I’m often asked why I favour a square canvas, especially when I paint portraits and landscapes. Each of these usually gives the descriptive term to the shape of canvas I should be using. However, for me there is something much more familiar about a square, balanced, strong and never-ending.

The only other member of my family to paint was my paternal Grandfather – Stanley Abbott. His foray into paint was a late in life affair. After years of hard work managing coal mines he picked up brushes on his retirement and created six matching paintings of ships in harbour for all of his children. My Father’s hangs in his home to this day and one day I shall bring it to mine.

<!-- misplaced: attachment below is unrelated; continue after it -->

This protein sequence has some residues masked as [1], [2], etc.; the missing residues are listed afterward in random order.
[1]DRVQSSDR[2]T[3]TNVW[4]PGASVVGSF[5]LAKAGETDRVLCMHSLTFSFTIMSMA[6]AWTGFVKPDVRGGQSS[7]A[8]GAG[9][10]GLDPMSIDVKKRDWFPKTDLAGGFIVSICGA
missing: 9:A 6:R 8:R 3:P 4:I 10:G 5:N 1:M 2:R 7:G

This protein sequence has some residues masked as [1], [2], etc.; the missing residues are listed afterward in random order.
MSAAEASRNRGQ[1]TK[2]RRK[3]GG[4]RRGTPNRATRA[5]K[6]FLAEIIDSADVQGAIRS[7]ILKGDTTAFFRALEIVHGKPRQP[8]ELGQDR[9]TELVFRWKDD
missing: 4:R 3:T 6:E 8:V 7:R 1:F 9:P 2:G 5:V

My artistic journey began much earlier in my life but not before Stanley had moved on, so he never got to see my work, he didn’t know I jacked in my proper job and followed my heart. As is customary I was allowed to choose, on his death, something to remind me of him. From his garage I chose his perfectly sound 2 foot ‘Rabone’ folding wooden ruler. Marked only in inches it was this tool I reached for when I started making stretchers and canvasses. I use wood found in skips during my early and penniless days as an artist and nothing was ever made bigger than 24 inches.

Today my dog portraits are still ruled by this inheritance, the metric comparison of 60cm is my most used canvas. I’d love the chance to tell Stanley all about this – but just perhaps he already knows.


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